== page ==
Figure 1: Plots of Δn(ν)/nr vs ħν at three different r0 values for FEM: (i) r0 = 0.0 nm, (ii) r0 = 0.4 nm, (iii) r0 = 0.75 nm, and for PDEM: (iv) r0 = 0.0 nm, (v) r0 = 0.4 nm, (vi) r0 = 0.75 nm under noise-free condition

Similar profiles for PDEM reveal an overall shift of the total RI change peaks to a smaller frequency domain w.r.t. FEM case. In case of PDEM the total RI change peaks display red-shift as before with increase in r0. However, unlike previous case, here the peak heights decrease steadily with increase in r0 and do not display any maximization. The observations thus suggest that, by an large, PDEM causes a fall in the energy interval between the relevant eigenstates w.r.t. FEM case. Furthermore, a shift of dopant from on to more off-center locations diminishes the said energy interval in case of PDEM just like FEM. However, above shift also causes a steady decline in the extent of overlap between the concerned eigenstates in case of PDEM.

Figure 2 displays the similar profiles in presence of additive noise. Here also the RI profiles considering PDEM appear on the lower energy side w.r.t. RI profiles considering FEM. This again indicates that even in presence of additive noise PDEM reduces the energy level separation between the eigenstates in comparison with FEM case. We have found that both for FEM and PDEM the total RI change peaks exhibit small blue-shift as the dopant is shifted from on-center to near off-center location followed by a faint red-shift with further passage to far off-center locations. The observations thus suggest small enhancement in ΔE01 energy gap under the sway of additive noise accompanying a dopant shift from on-center to near off-center locations followed by a nominal reduction in the said energy gap for far off-center dopants. This general trend of variation of energy separation against dopant location is found to be valid both in case of FEM and PDEM. The difference in the total RI change profiles considering FEM and PDEM is actually reflected through the peak heights. Whereas, quite similar to noise-free situation, the peak height exhibits maximization for a near off-center dopant (r0 = 0.4 nm) in case of FEM, the said maximization occurs for a far off-center dopant (r0 = 0.75 nm) considering PDEM. It can therefore be concluded that, in presence of additive noise, maximum overlap between the eigenstates involved takes place for near and far off-center dopants considering FEM and PDEM, respectively.

Figure 2: Plots of Δn(ν)/nr vs ħν at three different r0 values for FEM: (i) r0 = 0.0 nm, (ii) r0 = 0.4 nm, (iii) r0 = 0.75 nm, and for PDEM: (iv) r0 = 0.0 nm, (v) r0 = 0.4 nm, (vi) r0 = 0.75 nm in presence of additive noise

In presence of multiplicative noise, the total RI change profile qualitatively resembles its additive analogue with minor difference in their magnitudes both for FEM and PDEM (Figure 3). However, presence of noise (both additive and multiplicative) amplifies the magnitude of total RI change in comparison with noise-free situation both in case of FEM and PDEM.

Figure 3: Plots of Δn(ν)/nr vs ħν at three different r0 values for FEM: (i) r0 = 0.0 nm, (ii) r0 = 0.4 nm, (iii) r0 = 0.75 nm, and for PDEM: (iv) r0 = 0.0 nm, (v) r0 = 0.4 nm, (vi) r0 = 0.75 nm in presence of multiplicative noise

In order to get a more vivid picture of the nature of change of total RI change peaks we now plot the peak heights as a function of PDEM (Fiure 4a). The plots exhibit that the said peaks undergo maximization at m*(r0) ~ 0.7 m0 in absence of noise indicating maximum overlap between the pertinent eigenstates (Fiure 4a(i)). The plots in presence of noise (both additive and multiplicative) are nearly similar and depict minimization of total RI change peak almost at the same value of m*(r0) as in case of noise-free condition (Figure 4a(ii), (iii)). Presence of noise, therefore, just reverses the extent of overlap between the eigenstates at this typical value of m*(r0). Figure 4b, on the other hand, delineates the plot of ħνmax against PDEM and provides a good impression of how the total RI change peaks shift with change in PDEM. The plots reveal a steady blue-shift of total RI change peaks with increase in PDEM indicating parallel increase in energy interval between the relevant eigenstates in absence of noise (Figure 4b(i)). Presence of noise (both additive and multiplicative) causes a blue-shift of total RI change peaks up to m*(r0) ~ 0.5 m0 beyond which the said peaks undergo red-shift with further increase in m*(r0) (Figure 4b(ii), (iii)). The observations thus suggest an initial enhancement of aforesaid energy interval up to m*(r0) ~ 0.5 m0 beyond which the interval diminishes in presence of noise. The plots also clearly reveal amplification in the magnitude of total RI change peak intensity in presence of noise over that of noise-free situation.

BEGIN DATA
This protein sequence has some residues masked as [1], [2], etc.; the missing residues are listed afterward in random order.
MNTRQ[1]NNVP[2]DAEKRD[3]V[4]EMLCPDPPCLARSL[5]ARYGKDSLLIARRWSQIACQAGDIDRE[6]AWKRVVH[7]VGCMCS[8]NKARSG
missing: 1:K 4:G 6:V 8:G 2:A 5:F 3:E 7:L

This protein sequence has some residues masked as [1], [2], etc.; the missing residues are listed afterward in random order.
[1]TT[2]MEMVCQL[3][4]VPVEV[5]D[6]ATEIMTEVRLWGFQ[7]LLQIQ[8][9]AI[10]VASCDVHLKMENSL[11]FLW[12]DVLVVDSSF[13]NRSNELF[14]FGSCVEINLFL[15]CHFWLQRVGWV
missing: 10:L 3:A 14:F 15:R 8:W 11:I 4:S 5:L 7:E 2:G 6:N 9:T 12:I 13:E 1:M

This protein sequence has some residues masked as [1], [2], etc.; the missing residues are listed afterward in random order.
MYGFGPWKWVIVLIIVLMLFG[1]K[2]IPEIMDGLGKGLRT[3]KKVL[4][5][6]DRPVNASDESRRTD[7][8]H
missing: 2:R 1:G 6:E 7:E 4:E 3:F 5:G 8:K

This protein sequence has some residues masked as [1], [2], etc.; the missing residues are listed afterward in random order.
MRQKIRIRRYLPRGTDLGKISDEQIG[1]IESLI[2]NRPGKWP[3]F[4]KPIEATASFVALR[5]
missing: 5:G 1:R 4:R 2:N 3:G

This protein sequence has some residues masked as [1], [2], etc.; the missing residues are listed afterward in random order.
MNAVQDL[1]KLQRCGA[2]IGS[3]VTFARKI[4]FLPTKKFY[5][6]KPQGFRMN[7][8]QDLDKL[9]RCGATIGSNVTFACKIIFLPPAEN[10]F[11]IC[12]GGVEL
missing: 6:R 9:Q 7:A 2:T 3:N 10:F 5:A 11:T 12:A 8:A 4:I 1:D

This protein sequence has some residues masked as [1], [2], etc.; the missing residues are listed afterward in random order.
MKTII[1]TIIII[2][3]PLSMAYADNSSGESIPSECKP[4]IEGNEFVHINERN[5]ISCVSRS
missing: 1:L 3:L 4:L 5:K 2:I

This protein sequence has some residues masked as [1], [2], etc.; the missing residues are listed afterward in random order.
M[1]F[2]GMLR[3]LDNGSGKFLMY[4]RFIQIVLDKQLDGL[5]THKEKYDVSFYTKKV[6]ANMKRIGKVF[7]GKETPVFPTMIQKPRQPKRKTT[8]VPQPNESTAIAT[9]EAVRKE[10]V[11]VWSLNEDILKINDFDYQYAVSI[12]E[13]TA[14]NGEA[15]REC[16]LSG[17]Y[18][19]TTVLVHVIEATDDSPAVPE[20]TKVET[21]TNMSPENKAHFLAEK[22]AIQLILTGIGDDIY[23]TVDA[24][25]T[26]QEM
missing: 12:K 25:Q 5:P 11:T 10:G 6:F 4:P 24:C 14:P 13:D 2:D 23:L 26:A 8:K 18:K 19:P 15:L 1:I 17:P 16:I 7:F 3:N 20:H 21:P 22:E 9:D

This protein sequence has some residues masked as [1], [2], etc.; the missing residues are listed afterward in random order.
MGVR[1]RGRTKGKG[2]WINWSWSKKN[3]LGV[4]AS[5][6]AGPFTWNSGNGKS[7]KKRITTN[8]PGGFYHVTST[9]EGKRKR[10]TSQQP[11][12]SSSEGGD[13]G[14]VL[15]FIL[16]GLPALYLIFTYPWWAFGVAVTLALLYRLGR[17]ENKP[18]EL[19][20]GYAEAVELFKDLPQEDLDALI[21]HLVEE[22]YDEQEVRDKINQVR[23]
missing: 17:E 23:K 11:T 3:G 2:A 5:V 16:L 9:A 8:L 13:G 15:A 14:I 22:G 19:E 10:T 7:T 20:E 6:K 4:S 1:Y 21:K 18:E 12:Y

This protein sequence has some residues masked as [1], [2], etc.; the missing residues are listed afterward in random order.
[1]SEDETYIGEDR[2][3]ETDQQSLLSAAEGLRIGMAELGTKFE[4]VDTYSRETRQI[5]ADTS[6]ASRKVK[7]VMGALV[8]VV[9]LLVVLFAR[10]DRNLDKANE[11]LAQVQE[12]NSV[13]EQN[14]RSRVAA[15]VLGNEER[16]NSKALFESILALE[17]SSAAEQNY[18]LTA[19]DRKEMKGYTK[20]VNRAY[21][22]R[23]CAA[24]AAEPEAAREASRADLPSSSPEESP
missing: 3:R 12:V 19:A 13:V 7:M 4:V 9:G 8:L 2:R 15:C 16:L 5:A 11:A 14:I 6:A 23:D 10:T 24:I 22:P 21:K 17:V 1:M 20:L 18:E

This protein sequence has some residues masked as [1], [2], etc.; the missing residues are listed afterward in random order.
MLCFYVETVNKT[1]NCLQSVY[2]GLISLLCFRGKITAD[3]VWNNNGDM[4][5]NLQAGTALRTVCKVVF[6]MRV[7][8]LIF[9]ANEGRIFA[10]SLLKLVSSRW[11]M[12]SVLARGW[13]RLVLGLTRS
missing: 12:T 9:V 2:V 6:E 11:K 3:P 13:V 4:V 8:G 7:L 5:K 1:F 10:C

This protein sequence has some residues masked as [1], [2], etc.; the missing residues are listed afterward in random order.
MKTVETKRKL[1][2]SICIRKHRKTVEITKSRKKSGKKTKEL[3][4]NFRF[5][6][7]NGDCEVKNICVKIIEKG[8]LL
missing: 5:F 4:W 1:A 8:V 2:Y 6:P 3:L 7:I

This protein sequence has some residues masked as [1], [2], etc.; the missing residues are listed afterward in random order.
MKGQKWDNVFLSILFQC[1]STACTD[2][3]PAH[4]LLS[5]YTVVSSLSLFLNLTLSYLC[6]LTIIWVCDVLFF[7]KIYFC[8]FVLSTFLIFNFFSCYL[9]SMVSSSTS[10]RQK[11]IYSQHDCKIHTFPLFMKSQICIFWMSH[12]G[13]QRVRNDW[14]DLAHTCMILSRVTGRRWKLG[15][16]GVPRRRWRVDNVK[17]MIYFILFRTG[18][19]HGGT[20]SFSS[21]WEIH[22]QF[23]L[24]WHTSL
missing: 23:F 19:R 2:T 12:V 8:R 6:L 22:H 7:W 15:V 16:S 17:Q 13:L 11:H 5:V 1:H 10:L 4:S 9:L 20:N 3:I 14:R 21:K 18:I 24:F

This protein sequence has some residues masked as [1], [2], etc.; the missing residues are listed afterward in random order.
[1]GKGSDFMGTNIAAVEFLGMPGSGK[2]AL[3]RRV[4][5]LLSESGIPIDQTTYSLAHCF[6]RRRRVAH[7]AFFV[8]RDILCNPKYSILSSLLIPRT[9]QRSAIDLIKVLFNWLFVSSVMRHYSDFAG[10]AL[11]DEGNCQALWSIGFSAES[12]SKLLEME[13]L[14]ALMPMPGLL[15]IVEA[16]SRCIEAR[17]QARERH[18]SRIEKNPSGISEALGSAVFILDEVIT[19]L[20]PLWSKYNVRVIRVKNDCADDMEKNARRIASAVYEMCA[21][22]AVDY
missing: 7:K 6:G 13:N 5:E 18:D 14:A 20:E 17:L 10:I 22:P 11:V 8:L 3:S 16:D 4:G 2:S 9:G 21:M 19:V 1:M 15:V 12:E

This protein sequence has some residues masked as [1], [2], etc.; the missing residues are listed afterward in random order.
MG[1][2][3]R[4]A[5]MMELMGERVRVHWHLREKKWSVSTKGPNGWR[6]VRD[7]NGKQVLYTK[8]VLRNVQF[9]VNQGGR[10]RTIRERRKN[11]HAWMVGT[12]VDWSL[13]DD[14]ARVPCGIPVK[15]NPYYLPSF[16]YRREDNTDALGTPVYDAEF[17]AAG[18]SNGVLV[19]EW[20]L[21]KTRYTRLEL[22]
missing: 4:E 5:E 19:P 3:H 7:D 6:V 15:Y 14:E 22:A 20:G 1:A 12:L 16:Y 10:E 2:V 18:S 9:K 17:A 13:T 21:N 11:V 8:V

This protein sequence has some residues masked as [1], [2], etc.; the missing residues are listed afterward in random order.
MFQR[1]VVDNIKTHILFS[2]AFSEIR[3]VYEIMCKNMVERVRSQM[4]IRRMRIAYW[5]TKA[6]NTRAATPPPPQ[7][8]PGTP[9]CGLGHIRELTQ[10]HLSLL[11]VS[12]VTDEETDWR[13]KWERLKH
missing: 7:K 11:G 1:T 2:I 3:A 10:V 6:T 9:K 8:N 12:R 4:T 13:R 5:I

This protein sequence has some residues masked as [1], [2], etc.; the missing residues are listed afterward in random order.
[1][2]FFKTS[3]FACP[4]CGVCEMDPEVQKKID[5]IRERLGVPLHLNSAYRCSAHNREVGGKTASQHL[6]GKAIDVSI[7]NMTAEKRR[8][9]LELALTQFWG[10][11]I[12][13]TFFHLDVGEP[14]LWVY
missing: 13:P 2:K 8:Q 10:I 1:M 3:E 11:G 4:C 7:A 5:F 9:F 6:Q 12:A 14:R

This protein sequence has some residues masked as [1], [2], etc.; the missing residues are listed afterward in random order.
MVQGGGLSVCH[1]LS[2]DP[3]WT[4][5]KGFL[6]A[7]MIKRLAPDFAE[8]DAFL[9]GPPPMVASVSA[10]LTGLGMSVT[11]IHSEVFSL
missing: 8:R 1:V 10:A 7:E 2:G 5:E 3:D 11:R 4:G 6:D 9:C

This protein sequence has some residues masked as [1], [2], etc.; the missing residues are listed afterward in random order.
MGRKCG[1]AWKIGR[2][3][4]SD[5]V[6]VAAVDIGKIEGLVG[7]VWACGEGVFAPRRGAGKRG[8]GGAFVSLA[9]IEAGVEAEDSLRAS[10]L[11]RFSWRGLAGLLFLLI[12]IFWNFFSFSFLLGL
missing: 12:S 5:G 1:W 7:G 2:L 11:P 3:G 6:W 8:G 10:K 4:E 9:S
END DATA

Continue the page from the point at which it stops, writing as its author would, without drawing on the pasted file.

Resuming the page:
Figure 4: Plots of (a) [Δn(ν)/nr]max vs m(r0) and (b) ħνmax vs m*(r0): (i) under noise-free condition, (ii) in presence of additive noise, and (iii) in presence of multiplicative noise

Conclusions

The total optical refractive index change of impurity doped QD has been investigated in presence and absence of noise with fixed and position-dependent effective mass. The total RI change profiles have been monitored as a function of incident photon energy with FEM and for different values of PDEM. On the whole, with PDEM the total RI change peaks appear at a low energy regime in comparison with FEM both in presence and absence of noise. Apart from this, exploiting PDEM invites noticeable differences in the features of total RI change profiles from that using FEM. Those features chiefly include the height and the nature of shift of total RI change peaks as the doped system is subjected to external field. Presence of noise also brings about enhancement of total RI changes peak intensity over that of noise-free situation. And the nature of difference (between the total RI change profiles corresponding to FEM and PDEM) is also modified in presence of noise indicating sort of interplay between noise and PDEM. However, a change in the mode of application of noise (additive/multiplicative) does not produce any perceptible signature on the total RI change profiles both for FEM and PDEM. The findings could have relevance in the related field of research.

Author contributions

Conceived and designed the work: Pal S, Ganguly J, Saha S, Ghosh M
Acquired the data: Pal S, Ganguly J, Saha S, Ghosh M
Analyzed and/or interpreted the data: Pal S, Ganguly J, Saha S, Ghosh M
Drafted the work: Pal S, Ganguly J, Saha S, Ghosh M
Revised and approved the work: Pal S, Ganguly J, Saha S, Ghosh M

Acknowledgements

The authors S. P, J. G., S. S. and M. G. thank D. S. T-F. I. S. T (Govt. of India) and U. G. C.-S. A. P (Govt. of India) for support.